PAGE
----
What did we do for two weeks in New York? We participated in one of the most interesting and combative meetings for the advancement of women’s rights worldwide. The annual session of the Commission on the Status of Women (CSW) is a major event on the calendar of governments and women’s organisations because it is where discussions take place on advances and unmet goals under the Beijing Platform for Action and other agreements reached at the Fourth World Conference on Women in 1995.

Almost 20 years after the signing of this Platform by all of the world’s governments, the monitoring of fulfillment and the need to continue reaffirming and advancing the achievement of women’s rights continues to draw concerted attention and heated discussion from government and civil society representatives. These debates are crucial to ensure that the agreements reached in Beijing do not merely remain on paper or as good intentions frozen in time.

When we reread the documents drafted in Beijing we are amazed by the foresight and wisdom of the individuals, movements and organisations that contributed to them from the most diverse backgrounds and places around the world. The concepts and measures defined in them and the agreements reached remain so palpably relevant that they continue to hold authority and validity for the most controversial debates and issues of today.

For those of us who are committed to working for women’s right to communication in all spheres, with a special emphasis on development through the internet and other information and communications technologies, Section J of the Beijing Platform continues to provide an important framework for advancing these rights, with particular consideration for rural, indigenous and low-income women, as well as those who live in the poorest countries where advances in technological infrastructure are minimal and access to even the simplest mobile phones or community internet service centres is hindered by geographical, economic, cultural or technological barriers.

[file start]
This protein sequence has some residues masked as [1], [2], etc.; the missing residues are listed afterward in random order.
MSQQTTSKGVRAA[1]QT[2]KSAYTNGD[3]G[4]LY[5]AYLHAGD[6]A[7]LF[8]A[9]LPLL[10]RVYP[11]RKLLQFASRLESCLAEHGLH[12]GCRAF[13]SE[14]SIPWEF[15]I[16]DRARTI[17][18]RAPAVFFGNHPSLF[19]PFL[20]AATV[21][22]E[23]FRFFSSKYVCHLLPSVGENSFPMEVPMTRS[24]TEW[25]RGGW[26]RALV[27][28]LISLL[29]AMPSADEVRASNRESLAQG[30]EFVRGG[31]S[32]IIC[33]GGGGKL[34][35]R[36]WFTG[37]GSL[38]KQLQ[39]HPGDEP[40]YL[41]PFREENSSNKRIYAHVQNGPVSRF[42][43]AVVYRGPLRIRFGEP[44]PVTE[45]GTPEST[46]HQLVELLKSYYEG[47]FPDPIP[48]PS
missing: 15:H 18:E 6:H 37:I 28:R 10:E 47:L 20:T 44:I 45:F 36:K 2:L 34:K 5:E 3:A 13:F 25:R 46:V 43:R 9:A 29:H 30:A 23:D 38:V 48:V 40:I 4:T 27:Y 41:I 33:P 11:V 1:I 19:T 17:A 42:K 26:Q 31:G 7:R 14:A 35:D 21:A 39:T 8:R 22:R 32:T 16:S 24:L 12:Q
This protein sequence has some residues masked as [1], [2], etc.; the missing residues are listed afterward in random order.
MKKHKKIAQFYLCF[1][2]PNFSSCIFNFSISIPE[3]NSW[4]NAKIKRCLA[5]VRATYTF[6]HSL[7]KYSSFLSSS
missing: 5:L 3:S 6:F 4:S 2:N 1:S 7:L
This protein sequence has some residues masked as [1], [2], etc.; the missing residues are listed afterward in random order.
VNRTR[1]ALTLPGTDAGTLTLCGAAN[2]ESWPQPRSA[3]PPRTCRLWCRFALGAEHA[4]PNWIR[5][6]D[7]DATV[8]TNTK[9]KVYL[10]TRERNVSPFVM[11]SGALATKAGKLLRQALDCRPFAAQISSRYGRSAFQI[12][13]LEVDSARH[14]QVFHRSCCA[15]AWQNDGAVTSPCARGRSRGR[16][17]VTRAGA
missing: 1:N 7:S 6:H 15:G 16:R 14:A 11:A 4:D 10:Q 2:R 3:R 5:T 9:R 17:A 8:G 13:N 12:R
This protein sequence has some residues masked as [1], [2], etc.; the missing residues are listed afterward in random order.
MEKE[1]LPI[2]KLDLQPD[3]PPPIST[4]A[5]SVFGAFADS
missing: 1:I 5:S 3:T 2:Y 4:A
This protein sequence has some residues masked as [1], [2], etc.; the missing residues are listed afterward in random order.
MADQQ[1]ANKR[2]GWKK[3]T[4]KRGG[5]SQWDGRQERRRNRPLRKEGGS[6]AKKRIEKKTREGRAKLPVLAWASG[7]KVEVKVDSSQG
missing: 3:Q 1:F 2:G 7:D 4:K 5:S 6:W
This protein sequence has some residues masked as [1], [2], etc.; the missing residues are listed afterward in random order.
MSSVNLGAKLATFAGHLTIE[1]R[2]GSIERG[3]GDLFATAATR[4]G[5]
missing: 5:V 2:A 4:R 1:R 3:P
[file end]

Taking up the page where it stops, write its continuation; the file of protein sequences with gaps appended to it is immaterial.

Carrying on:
When it comes to progress in grasping the importance of access to and effective use of ICTs in the achievement of women’s rights and their full participation in society, we can report that at this session of the CSW, this concept was clearly expressed in the meeting documents and there were no discussions challenging its inclusion among the final agreed conclusions.

Now we must continue emphasising other ICT-related issues that continue to be areas of concern on the women’s rights agenda: violence against women perpetrated through the use of the internet and other ICTs; the effective use of ICTs to promote and defend sexual and reproductive rights; women’s freedom of expression online and their freedom of association to work together for advances in the full exercise of citizenship, equality of opportunities and gender equity.

Looking ahead to the Beijing+20 conference next year, it is important to reassess Section J, reaffirm the commitments established there, and define new challenges to tackle in the coming years, because while many women are now immersed in the information and knowledge society, there are still a great many more who are barely aware of this reality. When we talk about gender justice, we must strive to achieve the consolidation of women’s equal opportunities and equal participation in all spheres of life, as well as equal enjoyment of all of the benefits of current advances.

This edition of offers reflections on the advances and setbacks at the recently completed last session of the CSW in interviews with Jan Moolman, Jac sm Kee and Dafne Sabanes Plou from the APC Women’s Rights Programme. It also includes an interview with Alberto Cerda of Derechos Digitales by Erika Smith, addressing issues that APC and partner organisations have been discussing and promoting on the women’s rights agenda for years.

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